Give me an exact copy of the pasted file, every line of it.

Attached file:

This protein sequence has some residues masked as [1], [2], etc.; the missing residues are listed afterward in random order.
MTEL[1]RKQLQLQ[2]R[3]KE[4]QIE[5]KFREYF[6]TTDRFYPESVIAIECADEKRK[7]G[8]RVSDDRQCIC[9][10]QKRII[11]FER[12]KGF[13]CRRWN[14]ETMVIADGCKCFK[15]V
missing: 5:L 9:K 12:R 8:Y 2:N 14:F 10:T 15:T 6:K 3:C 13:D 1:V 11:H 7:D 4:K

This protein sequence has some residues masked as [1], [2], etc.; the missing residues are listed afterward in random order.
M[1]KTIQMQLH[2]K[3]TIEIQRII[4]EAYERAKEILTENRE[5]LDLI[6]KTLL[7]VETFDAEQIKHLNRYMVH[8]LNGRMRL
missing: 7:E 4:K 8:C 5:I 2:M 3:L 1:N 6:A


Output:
This protein sequence has some residues masked as [1], [2], etc.; the missing residues are listed afterward in random order.
MTEL[1]RKQLQLQ[2]R[3]KE[4]QIE[5]KFREYF[6]TTDRFYPESVIAIECADEKRK[7]G[8]RVSDDRQCIC[9][10]QKRII[11]FER[12]KGF[13]CRRWN[14]ETMVIADGCKCFK[15]V
missing: 5:L 9:K 12:R 8:Y 2:N 14:F 10:T 15:T 6:K 3:C 13:D 1:V 11:H 7:D 4:K

This protein sequence has some residues masked as [1], [2], etc.; the missing residues are listed afterward in random order.
M[1]KTIQMQLH[2]K[3]TIEIQRII[4]EAYERAKEILTENRE[5]LDLI[6]KTLL[7]VETFDAEQIKHLNRYMVH[8]LNGRMRL
missing: 7:E 4:K 8:C 5:I 2:M 3:L 1:N 6:A